Asda clears shelves of value burgers as horsemeat scandal knocks £300m off Tesco market value

Suppliers in continental Europe are suspected of being the source of horsemeat found in beef products, a processing firm has claimed

Nearly £300m worth of market value has been knocked off the value of Tesco following reports that a number of its burgers were found to contain horsemeat.

Tesco, along with rivals Lidl and Aldi were found to be selling burgers that contained horse DNA.

Both Asda and Tesco have now cleared products off their shelves as the Food Standards Agency launched an investigation.

In one Tesco product, 29 per cent of the 'beef' content was actually horsemeat.

It emerged today that suppliers in continental Europe are suspected of being the source of the horsemeat, a processing firm has claimed.

The Food Safety Authority of Ireland (FSAI) found low levels of horse in beef products sold in Tesco, Lidl, Aldi, Iceland and Dunnes Stores.

Burger products which tested positive for horse DNA were produced by Liffey Meats and Silvercrest Foods in Ireland and one UK plant, Dalepak Hambleton.

Silvercrest, a subsidiary of ABP Foods, said it was pulling products from sale and replacing them with new lines.

"Following tests carried out by the Food Safety Authority of Ireland, we have been alerted to frozen beefburgers which contain porcine and equine DNA," said a spokesman.

"Although the products pose no risk to public health, Silvercrest has taken immediate action to isolate, withdraw and replace all suspect product.

"Silvercrest has never purchased or traded in equine product and has launched a full-scale investigation into two continental European third party suppliers who are the suspected source of the product in question."

The bad publicity has pushed Tesco 3.6p lower to 346p, a 1 per cent fall in a FTSE 100 which is down just 0.5 per cent - a fall that comes at a difficult time for the company, which has lost market share against rivals.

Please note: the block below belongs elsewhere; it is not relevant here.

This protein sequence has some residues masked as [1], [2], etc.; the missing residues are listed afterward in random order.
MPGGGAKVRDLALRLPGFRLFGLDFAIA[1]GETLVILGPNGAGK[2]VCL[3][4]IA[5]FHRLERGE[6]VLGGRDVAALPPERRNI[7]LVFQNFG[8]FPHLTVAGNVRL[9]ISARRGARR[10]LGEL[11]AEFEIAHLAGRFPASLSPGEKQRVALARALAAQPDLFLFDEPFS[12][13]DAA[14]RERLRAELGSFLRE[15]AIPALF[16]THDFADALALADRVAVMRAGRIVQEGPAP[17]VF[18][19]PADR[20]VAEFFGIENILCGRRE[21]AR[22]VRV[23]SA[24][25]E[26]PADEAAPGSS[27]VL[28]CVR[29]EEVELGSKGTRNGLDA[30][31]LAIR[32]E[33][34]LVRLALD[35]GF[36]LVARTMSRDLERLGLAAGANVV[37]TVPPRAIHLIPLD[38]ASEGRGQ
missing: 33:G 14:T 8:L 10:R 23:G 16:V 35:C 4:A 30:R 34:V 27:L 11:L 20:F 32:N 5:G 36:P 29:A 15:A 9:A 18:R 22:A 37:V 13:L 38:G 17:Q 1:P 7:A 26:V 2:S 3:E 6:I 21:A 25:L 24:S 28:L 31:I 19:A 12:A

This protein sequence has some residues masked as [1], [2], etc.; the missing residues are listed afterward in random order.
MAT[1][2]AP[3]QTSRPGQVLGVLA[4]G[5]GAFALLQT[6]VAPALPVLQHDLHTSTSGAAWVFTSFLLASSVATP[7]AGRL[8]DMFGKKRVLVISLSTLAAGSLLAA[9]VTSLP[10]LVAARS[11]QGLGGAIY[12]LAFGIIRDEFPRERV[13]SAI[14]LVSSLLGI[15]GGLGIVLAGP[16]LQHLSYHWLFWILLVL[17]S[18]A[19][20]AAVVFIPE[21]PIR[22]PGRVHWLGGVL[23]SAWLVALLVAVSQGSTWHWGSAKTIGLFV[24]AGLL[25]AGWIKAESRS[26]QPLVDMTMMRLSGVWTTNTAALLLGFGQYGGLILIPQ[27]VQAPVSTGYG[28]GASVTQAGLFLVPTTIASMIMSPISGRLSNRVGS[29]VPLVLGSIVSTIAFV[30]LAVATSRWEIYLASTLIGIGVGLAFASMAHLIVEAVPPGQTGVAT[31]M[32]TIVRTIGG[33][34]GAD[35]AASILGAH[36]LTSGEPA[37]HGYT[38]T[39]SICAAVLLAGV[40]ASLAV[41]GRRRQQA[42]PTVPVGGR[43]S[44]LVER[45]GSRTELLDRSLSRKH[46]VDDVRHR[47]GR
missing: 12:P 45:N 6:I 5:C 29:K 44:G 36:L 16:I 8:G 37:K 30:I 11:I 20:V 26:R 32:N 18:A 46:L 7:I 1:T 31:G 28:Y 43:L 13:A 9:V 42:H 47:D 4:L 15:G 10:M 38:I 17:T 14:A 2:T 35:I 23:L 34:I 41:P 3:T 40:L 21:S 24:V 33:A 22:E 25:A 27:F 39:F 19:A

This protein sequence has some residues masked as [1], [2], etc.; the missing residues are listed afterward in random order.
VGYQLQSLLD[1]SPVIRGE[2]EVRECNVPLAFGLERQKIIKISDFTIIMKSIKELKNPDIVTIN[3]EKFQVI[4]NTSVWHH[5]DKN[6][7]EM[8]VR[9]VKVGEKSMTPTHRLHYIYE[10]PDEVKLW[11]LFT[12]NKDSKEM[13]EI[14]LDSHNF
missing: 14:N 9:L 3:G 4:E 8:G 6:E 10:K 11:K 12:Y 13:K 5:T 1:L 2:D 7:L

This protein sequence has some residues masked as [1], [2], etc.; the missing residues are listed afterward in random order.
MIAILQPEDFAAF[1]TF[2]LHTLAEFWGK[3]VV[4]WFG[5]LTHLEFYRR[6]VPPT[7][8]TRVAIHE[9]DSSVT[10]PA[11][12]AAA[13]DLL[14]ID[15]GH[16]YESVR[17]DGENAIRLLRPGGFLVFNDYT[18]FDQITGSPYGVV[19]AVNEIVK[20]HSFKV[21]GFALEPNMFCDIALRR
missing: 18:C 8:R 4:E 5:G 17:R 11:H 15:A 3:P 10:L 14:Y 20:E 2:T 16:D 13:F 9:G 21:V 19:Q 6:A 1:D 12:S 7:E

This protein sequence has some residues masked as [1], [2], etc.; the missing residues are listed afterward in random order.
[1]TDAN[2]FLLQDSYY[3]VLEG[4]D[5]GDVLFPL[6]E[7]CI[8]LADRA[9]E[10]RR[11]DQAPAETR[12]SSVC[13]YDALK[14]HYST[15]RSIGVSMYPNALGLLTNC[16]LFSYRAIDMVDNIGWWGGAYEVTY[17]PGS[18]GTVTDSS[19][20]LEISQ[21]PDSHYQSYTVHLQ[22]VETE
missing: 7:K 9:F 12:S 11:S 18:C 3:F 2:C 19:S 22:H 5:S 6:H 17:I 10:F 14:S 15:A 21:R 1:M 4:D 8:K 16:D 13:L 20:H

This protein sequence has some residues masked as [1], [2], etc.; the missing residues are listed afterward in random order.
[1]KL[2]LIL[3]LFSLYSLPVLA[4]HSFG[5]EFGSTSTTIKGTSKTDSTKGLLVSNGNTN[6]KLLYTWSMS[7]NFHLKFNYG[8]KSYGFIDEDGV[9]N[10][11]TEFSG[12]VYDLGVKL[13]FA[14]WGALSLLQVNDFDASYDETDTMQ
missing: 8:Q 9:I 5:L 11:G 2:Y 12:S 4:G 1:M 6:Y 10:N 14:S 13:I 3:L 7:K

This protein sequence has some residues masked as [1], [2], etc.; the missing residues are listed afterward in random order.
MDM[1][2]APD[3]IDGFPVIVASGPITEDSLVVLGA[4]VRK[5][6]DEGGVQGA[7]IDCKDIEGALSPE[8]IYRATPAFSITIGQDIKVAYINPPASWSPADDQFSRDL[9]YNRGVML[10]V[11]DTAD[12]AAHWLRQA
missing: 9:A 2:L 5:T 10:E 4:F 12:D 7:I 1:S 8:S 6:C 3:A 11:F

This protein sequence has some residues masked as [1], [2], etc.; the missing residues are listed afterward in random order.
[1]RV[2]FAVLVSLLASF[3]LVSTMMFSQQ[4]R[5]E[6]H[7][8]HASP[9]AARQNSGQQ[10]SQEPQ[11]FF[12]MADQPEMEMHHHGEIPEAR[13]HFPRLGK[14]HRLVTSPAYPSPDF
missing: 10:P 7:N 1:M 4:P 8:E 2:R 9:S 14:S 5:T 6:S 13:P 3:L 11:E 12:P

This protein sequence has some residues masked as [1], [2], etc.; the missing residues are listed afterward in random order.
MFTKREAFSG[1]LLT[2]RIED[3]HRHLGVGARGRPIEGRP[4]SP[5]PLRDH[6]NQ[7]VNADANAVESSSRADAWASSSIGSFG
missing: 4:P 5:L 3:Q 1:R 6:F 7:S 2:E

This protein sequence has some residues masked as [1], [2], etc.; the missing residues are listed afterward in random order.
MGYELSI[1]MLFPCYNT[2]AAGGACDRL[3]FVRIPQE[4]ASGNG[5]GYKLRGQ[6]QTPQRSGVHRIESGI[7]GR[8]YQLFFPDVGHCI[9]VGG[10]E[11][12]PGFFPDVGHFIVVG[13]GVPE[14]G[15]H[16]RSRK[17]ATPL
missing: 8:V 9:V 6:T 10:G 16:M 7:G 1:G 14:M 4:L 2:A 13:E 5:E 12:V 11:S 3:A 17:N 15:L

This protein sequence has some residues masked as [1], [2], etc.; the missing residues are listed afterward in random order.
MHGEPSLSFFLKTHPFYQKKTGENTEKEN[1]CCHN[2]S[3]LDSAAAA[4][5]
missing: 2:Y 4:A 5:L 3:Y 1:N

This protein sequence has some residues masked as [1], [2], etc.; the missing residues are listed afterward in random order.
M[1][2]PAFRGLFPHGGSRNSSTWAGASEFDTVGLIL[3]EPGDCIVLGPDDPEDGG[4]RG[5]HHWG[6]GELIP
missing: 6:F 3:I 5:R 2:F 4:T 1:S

Whilst the consequences for Tesco and other supermarkets may be difficult authorities have repeated that there's no threat to public health.

Professor Alan Reilly, chief executive of the FSAI, said there was no health risk but also no reasonable explanation for horse meat to be found.

"Whilst there is a plausible explanation for the presence of pig DNA in these products due to the fact that meat from different animals is processed in the same meat plants, there is no clear explanation at this time for the presence of horse DNA in products emanating from meat plants that do not use horse meat in their production process," Prof Reilly said.

"In Ireland, it is not in our culture to eat horsemeat and therefore we do not expect to find it in a burger."

The retailers have told food safety chiefs they are removing all implicated products from their shelves.

The Prime Minister said today that the discovery of horsemeat in supermarket beefburgers was "extremely disturbing" and "completely unacceptable".

Speaking at Prime Minister's Questions, Mr Cameron said there needed to be a full investigation and the Food Standards Agency was looking into the situation.

Mr Cameron said: "It is a very important issue and it is an extremely serious issue. People in our country would have been very concerned to read this morning that when they thought they were buying beefburgers they were buying something that had horse meat.

"It is extremely disturbing news. I have asked the Food Standards Agency to conduct an urgent investigation into this.

"They have made clear there is no risk to public safety because there is no food safety risk but this is a completely unacceptable state of affairs.

"They will be meeting retailers and processors this afternoon, they will be working with them to investigate the supply chain, but it is worth making the point that retailers have to be responsible for what they sell and where it has come from."

Asda said today: "We take matters like this extremely seriously, despite the fact that we aren’t implicated in this report.